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Actually, ground laying will give you two trees if you do the layer anywhere but at the roots. I'm talking about bending the tree down to the ground. I just did this with an Amur Maple and now have two trees. Ground layering can be done anywhere on the tree that touches the ground. An example of this would be Blackberries that naturally ground layer themselves all the time.

When you say "put it out," does that mean you are growing it indoors? Not a good idea unless you have the right lighting, etc. If you plant it out in some shade I would think it would do fine. I have 110 degrees where I live and maples love it. Although they can burn if in the full sun all the time.
 

TheSteve

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Ah, I get what you're saying now. I think air layering would be easier on an upright tree like this though....
 

mapleman77

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No I'm not planning on growing indoors. It's outside right now and will stay in a pot for a few more years until it gets some age on it, then I'll put it in the ground and chop/grow out for taper and diameter. I'm planning to do some air layers on this tree but not quite yet, it's just too young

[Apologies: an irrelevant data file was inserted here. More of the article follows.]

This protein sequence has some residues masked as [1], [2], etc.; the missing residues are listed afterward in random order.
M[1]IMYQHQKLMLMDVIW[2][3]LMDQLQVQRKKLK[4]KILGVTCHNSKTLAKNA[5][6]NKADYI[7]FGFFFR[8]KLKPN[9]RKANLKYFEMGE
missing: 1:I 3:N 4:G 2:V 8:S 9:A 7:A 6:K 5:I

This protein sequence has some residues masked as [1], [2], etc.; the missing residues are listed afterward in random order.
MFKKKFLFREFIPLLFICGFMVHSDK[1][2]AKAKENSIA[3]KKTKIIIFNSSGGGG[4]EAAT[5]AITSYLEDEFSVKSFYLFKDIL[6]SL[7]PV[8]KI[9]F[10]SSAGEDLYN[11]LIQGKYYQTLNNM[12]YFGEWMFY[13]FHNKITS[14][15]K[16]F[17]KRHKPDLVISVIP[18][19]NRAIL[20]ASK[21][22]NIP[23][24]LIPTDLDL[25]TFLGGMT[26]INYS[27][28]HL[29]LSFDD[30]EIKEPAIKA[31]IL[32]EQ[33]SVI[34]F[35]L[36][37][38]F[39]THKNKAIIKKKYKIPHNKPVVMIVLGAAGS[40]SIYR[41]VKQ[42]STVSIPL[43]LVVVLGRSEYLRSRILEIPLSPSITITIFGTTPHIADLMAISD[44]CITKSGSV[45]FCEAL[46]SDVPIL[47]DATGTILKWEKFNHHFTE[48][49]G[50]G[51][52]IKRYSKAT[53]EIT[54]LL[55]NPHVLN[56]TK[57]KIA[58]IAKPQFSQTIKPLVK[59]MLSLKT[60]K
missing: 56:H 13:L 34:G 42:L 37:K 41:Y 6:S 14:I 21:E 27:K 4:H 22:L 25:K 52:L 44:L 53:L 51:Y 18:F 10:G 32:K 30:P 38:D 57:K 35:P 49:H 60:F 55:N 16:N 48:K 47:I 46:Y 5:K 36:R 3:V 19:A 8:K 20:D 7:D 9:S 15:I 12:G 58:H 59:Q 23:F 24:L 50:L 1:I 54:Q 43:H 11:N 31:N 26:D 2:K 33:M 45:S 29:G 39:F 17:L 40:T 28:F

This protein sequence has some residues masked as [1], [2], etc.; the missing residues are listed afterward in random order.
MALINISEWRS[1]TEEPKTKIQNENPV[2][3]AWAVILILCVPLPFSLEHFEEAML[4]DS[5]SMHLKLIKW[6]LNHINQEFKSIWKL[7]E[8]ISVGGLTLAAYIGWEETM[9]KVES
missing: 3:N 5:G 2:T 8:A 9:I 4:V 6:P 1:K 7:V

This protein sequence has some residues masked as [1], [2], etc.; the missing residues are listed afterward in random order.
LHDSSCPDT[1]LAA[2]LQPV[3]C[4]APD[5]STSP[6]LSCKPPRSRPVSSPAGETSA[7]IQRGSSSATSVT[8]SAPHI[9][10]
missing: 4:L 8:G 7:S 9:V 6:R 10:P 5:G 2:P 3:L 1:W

David
 

rockm

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Also might note...

That this looks like it might be grafted. A ground layer below the graft mark will produce a clone of the base stock, not the grafted stock. Above the graft, layers will produce the variegated stock, which may not be as root hardy as the parent tree, since special varieties of maples are thought to be less hardy on their own roots. Specialty varieties like variegated, rough bark, congested leaf and others are all mostly propagated via graft for a number of reasons, weaker roots are supposedly one of those (the primary reason is such specialty varieties don't produce "true" seeds.
 

mapleman77